On January 6th to celebrate Epiphany, Spaniards typically tuck into a Roscón de Reyes, a golden brioche ring decorated with candied fruit.
The cakes, which symbolize the crowns worn by the Three Kings (or Wise Men) on their visit to baby Jesus, traditionally contain a little figurine for children as well as a dry fava bean.
Whoever finds the toy is crowned king or queen of the celebration, while the one who finds the bean has to buy the Roscón next year.
But this year, El Corte Inglés has promised an even greater prize. The Spanish department store says it has hidden one gram gold ingots in 1000 of its cakes sold in the run up to Epiphany, each ingot with an estimated value of €47.
It has also included three special prizes of a gold ingot weighing an ounce with a value of €1,100.
El Corte Inglés expects to sell an estimated 600,000 roscones at its stores across Spain this year, in 25 different varieties.
But the department store isn’t the only merchant to offer the promise of riches with each bite of cake.
A patisserie in León has hidden a prize worth €9,000 in one of its roscónes this year.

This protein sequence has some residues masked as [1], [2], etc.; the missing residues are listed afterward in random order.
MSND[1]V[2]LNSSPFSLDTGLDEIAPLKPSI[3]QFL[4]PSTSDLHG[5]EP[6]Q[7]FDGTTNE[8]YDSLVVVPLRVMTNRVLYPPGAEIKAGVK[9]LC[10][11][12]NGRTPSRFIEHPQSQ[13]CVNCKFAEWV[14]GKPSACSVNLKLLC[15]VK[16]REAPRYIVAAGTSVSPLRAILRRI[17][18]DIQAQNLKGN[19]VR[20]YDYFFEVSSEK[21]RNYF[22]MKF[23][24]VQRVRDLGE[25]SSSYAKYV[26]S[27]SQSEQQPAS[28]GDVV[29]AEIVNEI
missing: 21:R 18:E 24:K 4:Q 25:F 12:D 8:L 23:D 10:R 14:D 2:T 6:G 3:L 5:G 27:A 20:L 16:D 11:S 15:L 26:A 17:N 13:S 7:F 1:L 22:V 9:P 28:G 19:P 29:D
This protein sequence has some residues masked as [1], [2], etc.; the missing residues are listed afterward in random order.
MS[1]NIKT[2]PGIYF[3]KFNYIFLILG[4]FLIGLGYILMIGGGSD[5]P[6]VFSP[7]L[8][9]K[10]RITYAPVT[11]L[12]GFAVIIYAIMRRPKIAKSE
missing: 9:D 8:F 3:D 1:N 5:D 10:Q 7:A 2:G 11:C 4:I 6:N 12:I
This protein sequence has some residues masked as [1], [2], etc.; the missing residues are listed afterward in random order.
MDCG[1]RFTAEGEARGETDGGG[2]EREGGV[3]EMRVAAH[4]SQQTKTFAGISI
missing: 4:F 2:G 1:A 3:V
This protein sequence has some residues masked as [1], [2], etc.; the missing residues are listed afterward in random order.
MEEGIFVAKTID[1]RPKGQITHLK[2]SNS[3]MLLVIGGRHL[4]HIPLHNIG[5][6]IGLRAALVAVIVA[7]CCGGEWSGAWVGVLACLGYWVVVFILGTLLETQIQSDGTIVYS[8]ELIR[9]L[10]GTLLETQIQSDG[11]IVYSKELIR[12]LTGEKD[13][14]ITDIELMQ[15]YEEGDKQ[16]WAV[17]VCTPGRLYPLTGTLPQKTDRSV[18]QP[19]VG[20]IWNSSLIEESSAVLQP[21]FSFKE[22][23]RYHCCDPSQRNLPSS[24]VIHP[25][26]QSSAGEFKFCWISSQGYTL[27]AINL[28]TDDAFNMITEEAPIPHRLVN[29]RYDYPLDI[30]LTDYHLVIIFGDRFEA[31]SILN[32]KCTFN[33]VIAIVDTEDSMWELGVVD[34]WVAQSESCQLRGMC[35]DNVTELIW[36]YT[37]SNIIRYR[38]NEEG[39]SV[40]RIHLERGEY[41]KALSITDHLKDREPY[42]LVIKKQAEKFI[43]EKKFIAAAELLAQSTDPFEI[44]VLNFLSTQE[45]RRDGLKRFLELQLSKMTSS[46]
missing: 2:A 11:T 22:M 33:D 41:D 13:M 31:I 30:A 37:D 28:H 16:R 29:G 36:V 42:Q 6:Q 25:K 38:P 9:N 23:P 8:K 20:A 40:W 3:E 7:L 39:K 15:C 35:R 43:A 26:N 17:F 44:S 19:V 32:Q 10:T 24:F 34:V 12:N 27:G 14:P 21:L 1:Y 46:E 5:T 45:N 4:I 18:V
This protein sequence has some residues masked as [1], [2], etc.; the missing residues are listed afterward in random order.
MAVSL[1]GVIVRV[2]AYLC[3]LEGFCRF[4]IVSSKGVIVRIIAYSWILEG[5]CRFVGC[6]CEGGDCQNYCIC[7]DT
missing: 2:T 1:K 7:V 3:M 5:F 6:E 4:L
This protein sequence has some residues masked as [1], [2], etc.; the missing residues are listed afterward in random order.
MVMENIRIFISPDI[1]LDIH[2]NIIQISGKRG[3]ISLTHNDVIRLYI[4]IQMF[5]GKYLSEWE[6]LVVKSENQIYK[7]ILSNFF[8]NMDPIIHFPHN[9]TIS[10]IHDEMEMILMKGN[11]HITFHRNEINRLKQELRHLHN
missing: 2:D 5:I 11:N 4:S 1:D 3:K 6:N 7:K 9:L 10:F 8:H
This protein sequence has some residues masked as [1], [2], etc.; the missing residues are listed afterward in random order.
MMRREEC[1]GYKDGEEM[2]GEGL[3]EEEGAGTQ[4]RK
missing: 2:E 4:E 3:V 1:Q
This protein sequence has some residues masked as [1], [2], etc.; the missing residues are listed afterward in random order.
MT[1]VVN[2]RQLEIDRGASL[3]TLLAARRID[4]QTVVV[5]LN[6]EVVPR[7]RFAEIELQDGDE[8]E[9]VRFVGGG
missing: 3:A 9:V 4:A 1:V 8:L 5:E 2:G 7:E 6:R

Manuel Antonio González, owner of the more than 150-year-old Conrado bakery in León said the prize would be hidden within a cake sold between now and Saturday and that they can be bought online too.
Meanwhile in Asturias, bakery chain Panris has hidden 14 prizes within its roscones; thirteen with a value of €100 and one cake containing a top prize of €1,000.
The traditional sweet dough of a Roscón is scented with orange blossom and can be served with cream but is best when dunked into steaming mug of rich hot chocolate after an evening watching the Cabalgata – the lavish parades held across Spain on January 5th when the Three Kings distribute sweets and presents to children.